This flexibility of approach often expressed itself in a pragmatism that selected the best possible option for a particular situation. For example, in directing a Mass of the Kyriale, she would tend to favor a traditional approach and yet with a body of chants such as those for the Mandatum on Holy Thursday, she would naturally bring the insights of semiology to bear on the performance. When cantors had solos she would enjoy guiding an individual singer towards an interpretation of greater subtlety or beauty and often use the experience to illustrate how a particular convention arose or how a particular group of neumes might be interpreted. We always came away from these sessions feeling that we had really learned something, either about the chant of St Gall or the perennial virtues of pears stewed in red wine or how to solve the problem of jam (or as you would say, jelly) that just will not set. All wisdom was offered in the same generous spirit and was genuinely enriching.
I realize now, with the benefit of hindsight, looking back over twenty-five years, how fortunate I was to receive this formation that was accessible to so few. Two or three priests who were students of Mary had this opportunity and it meant that at a time when this tradition and expertise was not being communicated through the usual channels, we were still able to receive it. It means therefore that those of us who benefited from this rich experience have a sense that we have been part of a process of keeping this tradition alive, so that we can hand it on to others as a precious living patrimony.
After two years as a priest, spent in the business of a full-time hospital chaplaincy and living in a parish which had maintained a good liturgical tradition based on a sung Latin Mass on Sunday, I asked Cardinal Hume for permission to try my vocation at the Birmingham Oratory, the community founded by Blessed John Henry Newman in the mid-nineteenth century. The Cardinal agreed and granted me two years’ leave of absence for the Oratorian novitiate. These were highly formative years for me as the Oratory and the splendor of its liturgy was something of a ‘finishing school’ for me, teaching me many skills with which the seminary had not equipped me. The endless procession of Solemn Masses and Vespers, with the chant continually present in the liturgy was like coming to a great oasis as a very thirsty man. I soaked it up.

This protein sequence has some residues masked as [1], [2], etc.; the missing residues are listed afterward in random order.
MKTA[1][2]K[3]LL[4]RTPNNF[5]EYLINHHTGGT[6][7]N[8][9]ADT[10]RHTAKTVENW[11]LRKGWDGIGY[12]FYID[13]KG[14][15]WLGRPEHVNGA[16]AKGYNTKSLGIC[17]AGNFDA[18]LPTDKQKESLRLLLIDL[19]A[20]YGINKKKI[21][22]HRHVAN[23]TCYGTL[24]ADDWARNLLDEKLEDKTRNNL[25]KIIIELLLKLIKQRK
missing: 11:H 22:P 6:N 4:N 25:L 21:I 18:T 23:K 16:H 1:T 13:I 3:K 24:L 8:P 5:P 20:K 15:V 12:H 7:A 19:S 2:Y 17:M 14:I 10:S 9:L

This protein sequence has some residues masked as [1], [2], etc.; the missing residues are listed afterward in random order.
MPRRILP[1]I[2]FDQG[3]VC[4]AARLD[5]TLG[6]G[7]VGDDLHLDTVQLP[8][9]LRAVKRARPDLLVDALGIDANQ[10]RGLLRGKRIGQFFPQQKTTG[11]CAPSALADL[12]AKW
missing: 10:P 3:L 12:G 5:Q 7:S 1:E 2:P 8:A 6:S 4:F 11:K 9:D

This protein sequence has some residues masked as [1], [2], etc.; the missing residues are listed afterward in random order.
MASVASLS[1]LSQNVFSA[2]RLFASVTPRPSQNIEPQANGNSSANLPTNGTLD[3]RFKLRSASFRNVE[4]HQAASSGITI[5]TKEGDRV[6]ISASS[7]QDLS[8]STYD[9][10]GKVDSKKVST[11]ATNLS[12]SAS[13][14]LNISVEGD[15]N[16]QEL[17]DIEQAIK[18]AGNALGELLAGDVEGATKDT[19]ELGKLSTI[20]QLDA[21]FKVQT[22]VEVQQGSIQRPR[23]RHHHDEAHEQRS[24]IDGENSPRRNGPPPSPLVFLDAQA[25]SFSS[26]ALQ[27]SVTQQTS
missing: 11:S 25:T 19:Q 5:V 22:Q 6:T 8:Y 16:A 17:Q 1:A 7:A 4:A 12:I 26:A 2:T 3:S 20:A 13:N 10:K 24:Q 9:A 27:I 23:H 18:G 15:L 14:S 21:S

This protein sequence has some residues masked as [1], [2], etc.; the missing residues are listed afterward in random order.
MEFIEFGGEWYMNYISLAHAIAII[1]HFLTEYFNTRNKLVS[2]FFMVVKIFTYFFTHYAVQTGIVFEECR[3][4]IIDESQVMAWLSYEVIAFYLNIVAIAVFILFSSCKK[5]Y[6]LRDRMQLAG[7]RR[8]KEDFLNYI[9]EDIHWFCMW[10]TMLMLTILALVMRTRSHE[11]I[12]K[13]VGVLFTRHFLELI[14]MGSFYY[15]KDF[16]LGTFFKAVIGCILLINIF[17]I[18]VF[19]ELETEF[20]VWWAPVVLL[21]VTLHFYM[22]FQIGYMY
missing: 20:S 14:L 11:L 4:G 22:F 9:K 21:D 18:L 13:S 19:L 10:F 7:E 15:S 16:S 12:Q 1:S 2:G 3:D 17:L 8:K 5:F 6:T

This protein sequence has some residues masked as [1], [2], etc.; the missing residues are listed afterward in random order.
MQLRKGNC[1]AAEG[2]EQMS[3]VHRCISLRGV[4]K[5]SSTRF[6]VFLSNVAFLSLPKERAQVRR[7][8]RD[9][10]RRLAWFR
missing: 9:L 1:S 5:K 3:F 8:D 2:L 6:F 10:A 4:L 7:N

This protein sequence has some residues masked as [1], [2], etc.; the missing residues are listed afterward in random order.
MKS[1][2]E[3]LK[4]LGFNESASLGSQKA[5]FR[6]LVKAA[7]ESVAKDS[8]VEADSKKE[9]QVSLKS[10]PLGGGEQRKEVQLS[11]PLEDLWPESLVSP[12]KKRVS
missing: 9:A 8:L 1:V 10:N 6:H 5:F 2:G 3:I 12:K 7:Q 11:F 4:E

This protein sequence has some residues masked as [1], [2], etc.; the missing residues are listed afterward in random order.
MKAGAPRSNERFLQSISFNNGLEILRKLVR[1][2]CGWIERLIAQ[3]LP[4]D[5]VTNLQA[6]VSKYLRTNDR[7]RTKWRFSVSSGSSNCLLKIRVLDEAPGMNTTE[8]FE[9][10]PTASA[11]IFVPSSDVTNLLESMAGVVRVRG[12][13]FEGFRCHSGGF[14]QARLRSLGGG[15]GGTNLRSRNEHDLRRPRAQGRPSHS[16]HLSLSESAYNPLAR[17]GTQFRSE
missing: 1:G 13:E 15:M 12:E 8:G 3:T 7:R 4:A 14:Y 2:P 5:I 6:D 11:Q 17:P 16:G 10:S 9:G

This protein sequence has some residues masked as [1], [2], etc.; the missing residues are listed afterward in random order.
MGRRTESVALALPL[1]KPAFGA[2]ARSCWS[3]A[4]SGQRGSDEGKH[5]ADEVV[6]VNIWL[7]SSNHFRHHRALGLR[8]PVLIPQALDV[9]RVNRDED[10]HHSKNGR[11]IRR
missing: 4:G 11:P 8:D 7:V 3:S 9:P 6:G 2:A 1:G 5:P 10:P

During these years, I renewed my friendship with Fr Guy Nicholls, a friend from school days, who was already a member of the Birmingham Oratory. Fr Guy (who you will remember from last year’s Colloquium) is probably the brightest and best of Mary Berry’s priest students and certainly gifted with a beautiful voice, perfect for chant and great knowledge of the liturgy and its music. Under his direction there was always much to be learned. He is the founder and director of the Blessed John Henry Newman Institute of Sacred Music, an exciting new initiative in the UK to promote a better understanding of music in the liturgy.
Returning to the Diocese of Westminster in 1994, after two years at the Oratory, I was fortunate to be sent to St James’s, Spanish Place, one of the most spectacularly beautiful of London’s churches. From its origins as an embassy chapel in Penal times,Spanish Place has retained a wonderful musical tradition with a professional choir which sings the chant and polyphonic repertoire at Mass every Sunday. Here much that I had experienced at the Oratory was also to be found in a parish context. Living under the benign rule of Msgr Frederick Miles, who had known Msgr Ronald Knox and had been private secretary to both Cardinal Heenan and Cardinal Hume, every meal provided the opportunity for some reminiscence or interesting fact recalled from the solemn liturgy at Westminster Cathedral. It was at this stage that I became more intensely aware of the unique treasure that the liturgy of Westminster Cathedral is. I think it is probably alone in the Catholic world in continuing to offer Sung Mass and Vespers every day of the year, its choir being considered by many to be among the best in the world.
In 1998, Cardinal Hume appointed me to be chaplain to Harrow School which along with Eton College is one of the best known English boys’ schools, established during the reign of Elizabeth I, the school counts among its former pupils, seven prime ministers, including Sir Winston Churchill. Other notable former pupils include Cardinal Henry Manning (second Archbishop of Westminster) and Father Faber (founder of the London Oratory). The move to Harrowhad the immediate consequence of enabling me to be free during school holidays and particularly during Holy Week, During my thirteen years at Harrow, I was able to frequently visit another place which has exercised an immense influence on me, the Abbaye de Ste-Madeleine, le Barroux.